You will notice that everyone in these following journals mentions their first view of the mighty Rocky Mountains.
Alexander Caulfield Anderson also remembers his first sighting, and wrote of it in the years that followed -- I will take what he had to say from his unpublished manuscript "British Columbia," in the British Columbia Archives.
Before this he has been speaking of his mid-winter Leather Pass journey in 1835 --
"I have introduced this account to illustrate the facility of passing the mountains by the route in question, partly; and partly because it enables me to refer to the subject to which I have already alluded in a preceding page.
"I mean to the fact that, for some anomalous reason, large tracts of valley remain bare, or almost bare, of snow during the winter, nothwithstanding that the country around is deeply covered.
"Thus in ascending the Athabasca, on reaching what is called the "Vue de la Montage," where the first grand outline of the Rocky Mountains bursts upon the view, the snow suddenly ceases, and so continues, along the country bordering on the river, fifty miles to Jasper's.
"This was our experience of 1835; and I believe it to be generally characteristic of other winters.
"Around Jasper's the snow never accumulates during the winter.
"There is constant grass, and the large herds of horses formerly kept there roamed over an extensive valley some thirty miles or more in length, from Autumn to spring and from Spring to autumn, in all the plenitude of pasture..."
What he says is true -- the warm Chinook wind from the west affects the weather in this part of the world and melts the snow.
It is the same Chinook wind that Calgary enjoys -- it just doesn't travel west as far as Edmonton.
Chinook wind -- I think I have told you before that it was my great-great-grandfather, James Birnie (who appears in Aemilius Simpson's journal) that gave the name of "Chinook" to the warm west wind that blew from the coast, probably while he was at Spokane House.
Do I know if this is true? I do not. But this interesting little fact appears in a descendant's biography/family history in Oregon Historical Society archives.
Journal of a Voyage across the Continent of North America in 1826 by Aemilius Simpson, R. N.:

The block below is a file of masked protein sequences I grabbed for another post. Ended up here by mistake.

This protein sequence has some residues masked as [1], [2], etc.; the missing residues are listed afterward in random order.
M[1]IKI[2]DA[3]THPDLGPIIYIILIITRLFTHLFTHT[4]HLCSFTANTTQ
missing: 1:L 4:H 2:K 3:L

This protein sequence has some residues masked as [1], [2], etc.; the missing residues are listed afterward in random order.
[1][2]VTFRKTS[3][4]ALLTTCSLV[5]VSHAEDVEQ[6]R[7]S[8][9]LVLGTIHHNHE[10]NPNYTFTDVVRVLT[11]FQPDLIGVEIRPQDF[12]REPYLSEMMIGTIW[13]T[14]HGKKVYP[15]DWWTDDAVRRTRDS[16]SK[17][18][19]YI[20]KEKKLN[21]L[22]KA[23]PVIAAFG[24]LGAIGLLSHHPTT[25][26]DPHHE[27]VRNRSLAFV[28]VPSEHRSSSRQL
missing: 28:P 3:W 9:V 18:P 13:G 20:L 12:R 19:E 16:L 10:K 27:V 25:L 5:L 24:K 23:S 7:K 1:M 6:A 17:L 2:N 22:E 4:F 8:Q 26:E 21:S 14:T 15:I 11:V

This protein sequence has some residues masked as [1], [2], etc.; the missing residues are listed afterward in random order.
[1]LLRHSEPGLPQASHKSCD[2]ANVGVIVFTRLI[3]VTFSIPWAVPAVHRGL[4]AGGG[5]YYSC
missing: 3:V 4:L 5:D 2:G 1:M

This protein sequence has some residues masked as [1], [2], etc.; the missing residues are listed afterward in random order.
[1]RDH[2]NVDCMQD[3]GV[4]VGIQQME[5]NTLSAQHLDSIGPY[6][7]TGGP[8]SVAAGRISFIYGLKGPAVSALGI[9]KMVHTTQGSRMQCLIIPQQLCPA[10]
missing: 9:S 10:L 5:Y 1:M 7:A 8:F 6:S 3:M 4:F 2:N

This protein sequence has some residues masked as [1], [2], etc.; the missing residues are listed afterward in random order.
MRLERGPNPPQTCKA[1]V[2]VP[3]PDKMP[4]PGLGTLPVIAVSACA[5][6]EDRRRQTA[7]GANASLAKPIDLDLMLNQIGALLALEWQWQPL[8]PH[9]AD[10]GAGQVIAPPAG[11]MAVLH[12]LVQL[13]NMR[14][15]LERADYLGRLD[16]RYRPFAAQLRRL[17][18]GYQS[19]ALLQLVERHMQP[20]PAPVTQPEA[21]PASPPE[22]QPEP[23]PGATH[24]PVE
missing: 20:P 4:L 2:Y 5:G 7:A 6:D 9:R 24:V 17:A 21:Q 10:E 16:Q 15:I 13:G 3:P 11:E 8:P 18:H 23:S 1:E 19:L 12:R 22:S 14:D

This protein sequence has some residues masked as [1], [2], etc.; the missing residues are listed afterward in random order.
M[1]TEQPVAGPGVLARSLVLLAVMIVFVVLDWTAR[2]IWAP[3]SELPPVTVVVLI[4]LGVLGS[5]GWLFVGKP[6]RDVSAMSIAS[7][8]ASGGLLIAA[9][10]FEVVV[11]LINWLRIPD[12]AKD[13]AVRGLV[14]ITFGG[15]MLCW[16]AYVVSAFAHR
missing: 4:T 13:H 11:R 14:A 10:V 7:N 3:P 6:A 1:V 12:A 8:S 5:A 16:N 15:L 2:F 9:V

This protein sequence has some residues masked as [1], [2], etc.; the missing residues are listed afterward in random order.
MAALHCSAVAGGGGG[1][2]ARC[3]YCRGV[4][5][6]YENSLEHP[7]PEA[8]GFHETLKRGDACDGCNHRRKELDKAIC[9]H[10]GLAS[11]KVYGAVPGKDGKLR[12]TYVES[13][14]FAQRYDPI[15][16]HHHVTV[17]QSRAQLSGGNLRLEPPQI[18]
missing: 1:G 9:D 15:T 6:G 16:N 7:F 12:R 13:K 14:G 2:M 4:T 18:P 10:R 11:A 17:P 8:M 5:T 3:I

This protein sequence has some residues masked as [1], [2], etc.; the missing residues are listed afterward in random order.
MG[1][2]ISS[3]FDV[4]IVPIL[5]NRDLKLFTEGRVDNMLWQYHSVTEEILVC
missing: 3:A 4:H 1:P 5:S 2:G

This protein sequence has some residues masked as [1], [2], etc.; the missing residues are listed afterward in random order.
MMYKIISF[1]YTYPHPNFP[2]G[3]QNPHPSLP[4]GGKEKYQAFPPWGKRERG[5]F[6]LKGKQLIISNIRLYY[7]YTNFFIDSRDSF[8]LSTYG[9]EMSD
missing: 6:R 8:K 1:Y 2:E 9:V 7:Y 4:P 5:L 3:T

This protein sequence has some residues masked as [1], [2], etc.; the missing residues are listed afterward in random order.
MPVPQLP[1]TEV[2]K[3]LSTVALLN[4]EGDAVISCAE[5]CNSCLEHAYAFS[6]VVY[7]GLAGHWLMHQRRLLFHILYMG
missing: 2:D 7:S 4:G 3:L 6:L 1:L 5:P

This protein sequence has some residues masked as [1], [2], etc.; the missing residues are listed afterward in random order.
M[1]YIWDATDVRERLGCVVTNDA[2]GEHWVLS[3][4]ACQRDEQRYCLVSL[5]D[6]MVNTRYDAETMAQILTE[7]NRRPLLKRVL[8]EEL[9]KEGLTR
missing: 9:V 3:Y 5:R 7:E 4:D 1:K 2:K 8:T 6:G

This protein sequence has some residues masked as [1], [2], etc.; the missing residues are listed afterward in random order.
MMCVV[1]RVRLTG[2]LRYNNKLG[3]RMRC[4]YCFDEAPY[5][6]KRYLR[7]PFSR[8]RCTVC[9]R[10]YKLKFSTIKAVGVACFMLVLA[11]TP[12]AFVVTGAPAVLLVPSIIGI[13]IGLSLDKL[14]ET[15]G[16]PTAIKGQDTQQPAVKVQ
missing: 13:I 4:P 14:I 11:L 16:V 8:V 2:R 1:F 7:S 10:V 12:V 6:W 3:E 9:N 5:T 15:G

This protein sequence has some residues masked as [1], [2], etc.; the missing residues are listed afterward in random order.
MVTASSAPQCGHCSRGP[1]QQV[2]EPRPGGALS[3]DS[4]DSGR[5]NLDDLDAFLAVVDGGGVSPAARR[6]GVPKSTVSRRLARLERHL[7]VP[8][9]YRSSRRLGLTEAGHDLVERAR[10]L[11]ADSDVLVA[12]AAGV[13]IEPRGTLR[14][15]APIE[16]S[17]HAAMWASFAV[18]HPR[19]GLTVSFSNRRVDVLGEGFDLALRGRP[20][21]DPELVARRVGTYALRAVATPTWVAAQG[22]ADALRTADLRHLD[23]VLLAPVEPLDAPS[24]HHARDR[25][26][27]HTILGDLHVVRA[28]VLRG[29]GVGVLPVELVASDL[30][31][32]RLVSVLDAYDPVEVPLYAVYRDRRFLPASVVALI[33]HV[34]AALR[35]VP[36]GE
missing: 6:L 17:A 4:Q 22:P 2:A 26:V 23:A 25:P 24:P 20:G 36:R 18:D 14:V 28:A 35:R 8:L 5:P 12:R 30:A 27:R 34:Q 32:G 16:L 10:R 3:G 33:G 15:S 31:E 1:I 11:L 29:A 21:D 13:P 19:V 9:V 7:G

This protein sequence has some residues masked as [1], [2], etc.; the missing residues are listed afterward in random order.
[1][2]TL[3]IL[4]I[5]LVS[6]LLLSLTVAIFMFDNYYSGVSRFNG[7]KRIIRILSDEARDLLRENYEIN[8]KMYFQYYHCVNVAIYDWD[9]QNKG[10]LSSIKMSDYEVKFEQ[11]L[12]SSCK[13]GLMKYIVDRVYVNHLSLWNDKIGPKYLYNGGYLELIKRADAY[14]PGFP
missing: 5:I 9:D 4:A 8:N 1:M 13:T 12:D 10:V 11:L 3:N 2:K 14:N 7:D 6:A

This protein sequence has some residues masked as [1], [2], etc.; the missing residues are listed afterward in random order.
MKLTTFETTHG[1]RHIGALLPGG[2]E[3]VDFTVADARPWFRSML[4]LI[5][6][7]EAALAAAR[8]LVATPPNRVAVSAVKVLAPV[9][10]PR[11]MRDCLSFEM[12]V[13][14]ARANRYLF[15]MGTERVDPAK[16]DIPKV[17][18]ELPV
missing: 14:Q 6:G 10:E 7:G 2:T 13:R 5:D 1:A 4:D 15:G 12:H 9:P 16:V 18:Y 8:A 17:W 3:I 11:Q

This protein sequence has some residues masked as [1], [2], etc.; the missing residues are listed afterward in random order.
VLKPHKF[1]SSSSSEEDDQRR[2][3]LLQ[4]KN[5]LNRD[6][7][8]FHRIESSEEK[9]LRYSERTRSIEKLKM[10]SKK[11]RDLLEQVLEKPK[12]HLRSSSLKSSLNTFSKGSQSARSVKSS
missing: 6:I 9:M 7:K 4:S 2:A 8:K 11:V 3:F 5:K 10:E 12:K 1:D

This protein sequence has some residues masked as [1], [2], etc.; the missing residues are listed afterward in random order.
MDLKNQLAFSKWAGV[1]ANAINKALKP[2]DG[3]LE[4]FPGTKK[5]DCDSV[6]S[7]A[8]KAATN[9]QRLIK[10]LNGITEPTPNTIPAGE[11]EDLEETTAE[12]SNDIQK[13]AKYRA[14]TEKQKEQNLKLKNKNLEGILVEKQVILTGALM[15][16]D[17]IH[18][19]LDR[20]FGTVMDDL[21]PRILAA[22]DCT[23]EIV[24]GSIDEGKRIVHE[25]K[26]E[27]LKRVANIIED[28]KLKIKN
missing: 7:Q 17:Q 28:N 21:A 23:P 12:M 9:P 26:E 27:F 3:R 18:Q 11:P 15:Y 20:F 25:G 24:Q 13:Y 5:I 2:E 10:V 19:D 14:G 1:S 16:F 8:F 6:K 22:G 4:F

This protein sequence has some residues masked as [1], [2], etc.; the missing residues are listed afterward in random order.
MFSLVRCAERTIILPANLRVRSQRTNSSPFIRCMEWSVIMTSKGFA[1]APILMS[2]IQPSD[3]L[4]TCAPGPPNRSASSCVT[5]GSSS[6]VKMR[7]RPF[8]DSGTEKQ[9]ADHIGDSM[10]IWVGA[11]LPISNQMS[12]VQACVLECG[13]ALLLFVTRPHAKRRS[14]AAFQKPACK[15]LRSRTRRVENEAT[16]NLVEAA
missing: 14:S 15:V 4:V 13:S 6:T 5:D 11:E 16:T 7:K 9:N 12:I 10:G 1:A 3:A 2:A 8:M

Monday 25th [September]. The course of the river is very winding... the current is very rapid, we advanced against it solely by the poles & travel about 3 miles per hour. The scenery very much resembles that on the Saskatchewan as we approach Edmonton, beyond a margin of low land, high cliffs take their rise. The [surface] of the country [is] wooded, consisting of varieties of pine, the birch, and poplar. On first embarking we passed an island extending a considerable distance below & above the post -- the channel forming it is small & full of drift wood at its entry & the same same which we crossed on our horses, coming to Assiniboine but a dense fog, preventing my getting a good view on embarking. The motion of the canoe, in consequence of the constant use of the poles, renders my compass almost useless.... A sharp frost with clear weather during the night, but a thick fog came on in the morning which continued until 11 am. Our arrangements being completed we embarked at 9 am. & pursued our route up the Athabasca River, our brigade being distributed into three canoes very deeply laden as we are to make comparatively quick progress to what we did in the boats ascending the Saskatchewan. And our Canadian crews appearing well pleased with the change they are much more [pleased], and understand the management of the birch canoes much better than the boats. To the passengers, however, the change I think offers no advantage, the heavy lading reduces our room to very small bounds. Noon, fine clear weather. At 4 pm. came up with a small canoe which we had dispatched the previous Saturday with Baptiste, an old Iroquois & 3 other hands to make their way in company with the boat sent on the same day -- but she proved so leaky that they have not [often] been able to make further progress. It being necessary to repair this canoe we encampt at 5 pm. The evening clear & frosty.